Manipur is one of the seven sisters of northeast India, along with Assam, Tripura, Mizoram, Nagaland, Arunachal Pradesh and Meghalaya. More than 2.7 million people inhabit this beautiful state encircled by nine hill ranges rich in jungle terrain. Manipur has an assortment of fauna and flora that flourish upon forest-covered hills and in valleys and plains. A wide variety of medicinal plants grow wild in these hills and plains.
The capital city, Imphal, lies in an oval-shaped valley surrounded by mountains that help protect it from cold winds and cyclonic storms.
The Meitei group dominates Manipur’s culture. Part of the high caste, they mostly follow their traditional, ancestral religion and are unwilling to associate with Christians because they view Christianity as a faith only for the poor, tribal people.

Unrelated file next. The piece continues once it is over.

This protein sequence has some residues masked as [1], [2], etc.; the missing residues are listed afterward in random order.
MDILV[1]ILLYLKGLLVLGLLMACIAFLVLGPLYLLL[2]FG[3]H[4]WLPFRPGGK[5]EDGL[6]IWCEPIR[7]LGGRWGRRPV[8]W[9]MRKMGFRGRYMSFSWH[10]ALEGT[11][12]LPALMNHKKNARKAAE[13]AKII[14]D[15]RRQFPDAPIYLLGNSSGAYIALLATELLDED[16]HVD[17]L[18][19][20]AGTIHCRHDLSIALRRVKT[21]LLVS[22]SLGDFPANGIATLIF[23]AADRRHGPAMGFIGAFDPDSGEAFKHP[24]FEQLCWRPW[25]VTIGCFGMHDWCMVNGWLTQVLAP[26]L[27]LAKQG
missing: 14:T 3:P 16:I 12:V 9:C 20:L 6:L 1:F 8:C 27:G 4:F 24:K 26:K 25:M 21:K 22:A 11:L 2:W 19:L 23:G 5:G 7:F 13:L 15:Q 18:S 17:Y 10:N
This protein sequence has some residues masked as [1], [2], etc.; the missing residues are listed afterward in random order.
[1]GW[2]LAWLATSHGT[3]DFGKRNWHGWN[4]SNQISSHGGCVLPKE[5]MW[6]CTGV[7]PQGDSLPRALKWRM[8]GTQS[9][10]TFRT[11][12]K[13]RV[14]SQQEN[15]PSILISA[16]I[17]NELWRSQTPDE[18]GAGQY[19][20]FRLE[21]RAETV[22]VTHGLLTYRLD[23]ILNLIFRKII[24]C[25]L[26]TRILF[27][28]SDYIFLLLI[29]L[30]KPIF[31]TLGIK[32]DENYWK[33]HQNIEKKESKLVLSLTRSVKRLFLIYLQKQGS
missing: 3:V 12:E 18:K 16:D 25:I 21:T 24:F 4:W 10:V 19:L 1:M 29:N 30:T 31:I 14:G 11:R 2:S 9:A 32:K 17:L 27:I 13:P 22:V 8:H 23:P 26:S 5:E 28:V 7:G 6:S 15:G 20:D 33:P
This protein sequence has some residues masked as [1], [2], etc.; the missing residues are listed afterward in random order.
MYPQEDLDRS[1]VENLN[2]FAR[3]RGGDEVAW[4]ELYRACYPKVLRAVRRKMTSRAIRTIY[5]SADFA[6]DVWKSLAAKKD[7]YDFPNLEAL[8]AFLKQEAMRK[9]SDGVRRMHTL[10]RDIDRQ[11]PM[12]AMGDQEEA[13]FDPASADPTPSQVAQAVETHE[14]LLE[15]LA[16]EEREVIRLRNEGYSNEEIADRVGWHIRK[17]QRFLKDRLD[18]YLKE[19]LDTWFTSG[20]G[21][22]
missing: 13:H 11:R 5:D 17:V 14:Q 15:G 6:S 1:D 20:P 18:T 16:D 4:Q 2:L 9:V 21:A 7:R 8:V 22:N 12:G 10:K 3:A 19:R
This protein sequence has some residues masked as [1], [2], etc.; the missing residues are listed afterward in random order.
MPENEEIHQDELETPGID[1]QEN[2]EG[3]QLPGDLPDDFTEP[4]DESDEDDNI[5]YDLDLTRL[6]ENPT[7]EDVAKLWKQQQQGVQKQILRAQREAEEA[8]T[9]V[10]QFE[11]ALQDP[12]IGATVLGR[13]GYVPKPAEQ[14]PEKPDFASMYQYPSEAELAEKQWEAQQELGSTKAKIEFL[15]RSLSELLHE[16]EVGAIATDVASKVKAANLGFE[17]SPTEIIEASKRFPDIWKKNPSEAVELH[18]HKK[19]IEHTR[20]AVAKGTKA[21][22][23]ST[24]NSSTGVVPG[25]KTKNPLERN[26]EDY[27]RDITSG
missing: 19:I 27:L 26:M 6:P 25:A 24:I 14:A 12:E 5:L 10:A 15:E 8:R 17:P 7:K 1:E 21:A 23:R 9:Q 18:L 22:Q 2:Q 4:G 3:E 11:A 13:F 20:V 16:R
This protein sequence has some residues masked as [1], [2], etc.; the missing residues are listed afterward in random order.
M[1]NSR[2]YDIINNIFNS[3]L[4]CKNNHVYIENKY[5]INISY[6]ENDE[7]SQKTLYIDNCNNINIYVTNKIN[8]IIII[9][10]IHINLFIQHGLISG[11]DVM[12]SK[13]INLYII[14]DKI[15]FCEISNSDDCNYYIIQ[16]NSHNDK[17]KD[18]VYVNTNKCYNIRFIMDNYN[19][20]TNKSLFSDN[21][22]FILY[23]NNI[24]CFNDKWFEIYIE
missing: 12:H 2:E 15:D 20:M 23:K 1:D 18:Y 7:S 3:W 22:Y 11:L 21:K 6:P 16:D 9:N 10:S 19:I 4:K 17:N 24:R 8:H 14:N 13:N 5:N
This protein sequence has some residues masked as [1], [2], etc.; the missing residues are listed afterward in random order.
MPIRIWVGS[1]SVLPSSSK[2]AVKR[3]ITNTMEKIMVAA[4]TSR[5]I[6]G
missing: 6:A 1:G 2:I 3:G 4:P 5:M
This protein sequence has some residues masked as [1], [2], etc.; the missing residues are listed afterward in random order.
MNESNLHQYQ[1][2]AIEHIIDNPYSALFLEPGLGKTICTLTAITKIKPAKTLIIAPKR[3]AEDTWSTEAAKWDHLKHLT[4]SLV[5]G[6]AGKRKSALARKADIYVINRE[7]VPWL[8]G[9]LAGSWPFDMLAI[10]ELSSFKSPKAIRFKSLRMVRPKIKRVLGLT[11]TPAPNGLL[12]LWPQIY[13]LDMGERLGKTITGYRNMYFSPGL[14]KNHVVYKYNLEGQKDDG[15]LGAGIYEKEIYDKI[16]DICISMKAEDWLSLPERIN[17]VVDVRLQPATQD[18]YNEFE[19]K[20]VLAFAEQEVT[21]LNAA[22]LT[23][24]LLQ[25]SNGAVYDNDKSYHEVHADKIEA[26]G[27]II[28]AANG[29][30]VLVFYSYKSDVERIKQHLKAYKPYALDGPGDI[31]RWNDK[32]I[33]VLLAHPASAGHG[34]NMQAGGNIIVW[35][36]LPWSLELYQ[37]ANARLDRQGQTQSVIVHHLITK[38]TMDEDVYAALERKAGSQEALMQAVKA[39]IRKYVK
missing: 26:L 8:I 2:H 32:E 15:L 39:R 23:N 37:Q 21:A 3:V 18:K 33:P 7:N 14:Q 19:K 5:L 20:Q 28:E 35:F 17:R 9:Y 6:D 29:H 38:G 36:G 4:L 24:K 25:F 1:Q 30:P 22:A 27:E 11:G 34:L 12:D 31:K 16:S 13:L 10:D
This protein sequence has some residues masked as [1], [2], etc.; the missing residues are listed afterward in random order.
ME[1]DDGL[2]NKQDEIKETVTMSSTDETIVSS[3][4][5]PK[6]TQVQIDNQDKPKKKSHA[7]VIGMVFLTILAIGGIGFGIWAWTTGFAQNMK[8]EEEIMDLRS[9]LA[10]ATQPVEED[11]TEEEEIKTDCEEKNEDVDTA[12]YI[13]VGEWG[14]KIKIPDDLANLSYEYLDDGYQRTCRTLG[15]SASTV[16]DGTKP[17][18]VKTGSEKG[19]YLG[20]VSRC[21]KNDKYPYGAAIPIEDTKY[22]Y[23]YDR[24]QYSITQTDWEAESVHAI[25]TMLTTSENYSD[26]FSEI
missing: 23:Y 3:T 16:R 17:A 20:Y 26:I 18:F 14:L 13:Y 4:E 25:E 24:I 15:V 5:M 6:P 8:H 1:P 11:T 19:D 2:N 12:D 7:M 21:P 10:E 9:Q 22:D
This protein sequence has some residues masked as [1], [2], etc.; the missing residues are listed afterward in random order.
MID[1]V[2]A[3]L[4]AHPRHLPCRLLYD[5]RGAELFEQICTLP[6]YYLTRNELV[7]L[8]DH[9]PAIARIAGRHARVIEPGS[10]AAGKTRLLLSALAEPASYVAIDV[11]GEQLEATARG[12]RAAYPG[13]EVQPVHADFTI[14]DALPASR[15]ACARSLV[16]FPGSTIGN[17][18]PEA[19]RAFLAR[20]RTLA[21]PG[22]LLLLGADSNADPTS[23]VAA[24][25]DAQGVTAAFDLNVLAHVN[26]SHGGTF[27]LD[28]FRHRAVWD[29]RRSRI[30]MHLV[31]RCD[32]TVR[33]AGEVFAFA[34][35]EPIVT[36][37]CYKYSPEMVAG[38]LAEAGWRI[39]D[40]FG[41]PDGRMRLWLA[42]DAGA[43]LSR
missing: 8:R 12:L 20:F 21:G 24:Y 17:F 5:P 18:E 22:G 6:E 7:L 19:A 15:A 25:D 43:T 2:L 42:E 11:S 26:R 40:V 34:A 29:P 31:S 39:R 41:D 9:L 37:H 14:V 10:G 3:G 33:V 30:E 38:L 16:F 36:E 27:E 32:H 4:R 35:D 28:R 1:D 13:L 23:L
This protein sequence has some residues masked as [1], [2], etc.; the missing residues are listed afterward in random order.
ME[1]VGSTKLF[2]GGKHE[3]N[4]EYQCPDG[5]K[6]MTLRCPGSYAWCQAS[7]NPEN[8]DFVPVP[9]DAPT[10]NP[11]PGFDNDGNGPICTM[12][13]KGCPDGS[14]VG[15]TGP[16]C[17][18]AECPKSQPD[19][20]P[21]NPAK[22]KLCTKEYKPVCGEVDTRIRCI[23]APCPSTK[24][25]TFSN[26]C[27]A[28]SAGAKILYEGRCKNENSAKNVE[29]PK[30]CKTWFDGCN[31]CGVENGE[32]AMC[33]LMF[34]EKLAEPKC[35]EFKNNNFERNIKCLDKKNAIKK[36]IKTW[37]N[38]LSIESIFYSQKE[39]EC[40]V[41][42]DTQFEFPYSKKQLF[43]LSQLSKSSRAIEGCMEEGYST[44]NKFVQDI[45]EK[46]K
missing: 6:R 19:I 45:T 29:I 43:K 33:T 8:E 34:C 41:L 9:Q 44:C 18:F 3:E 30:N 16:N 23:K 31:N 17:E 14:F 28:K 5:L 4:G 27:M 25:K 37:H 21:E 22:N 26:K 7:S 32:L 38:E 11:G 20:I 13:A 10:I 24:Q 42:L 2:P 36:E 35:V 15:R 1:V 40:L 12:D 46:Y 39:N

Animism—the belief that spirits inhabit nature and inanimate objects—was the original religion of the state for many centuries. After World War I, Christianity increased as many tribals turned to Christ.
The people of Manipur are an enthusiastic group who enjoy festivals and love to sing, dance and play games.
The Meitei people are credited with inventing the game of polo. The women enjoy hand-looming, which is the largest state industry, and take pride in their beautifully handcrafted clothes and ceremonial dresses.
Despite Manipur being known as “the Jewel of India,” decades of civil violence have marred the state. More than a dozen rebel groups—each devoted to a separate cause—are active in Manipur.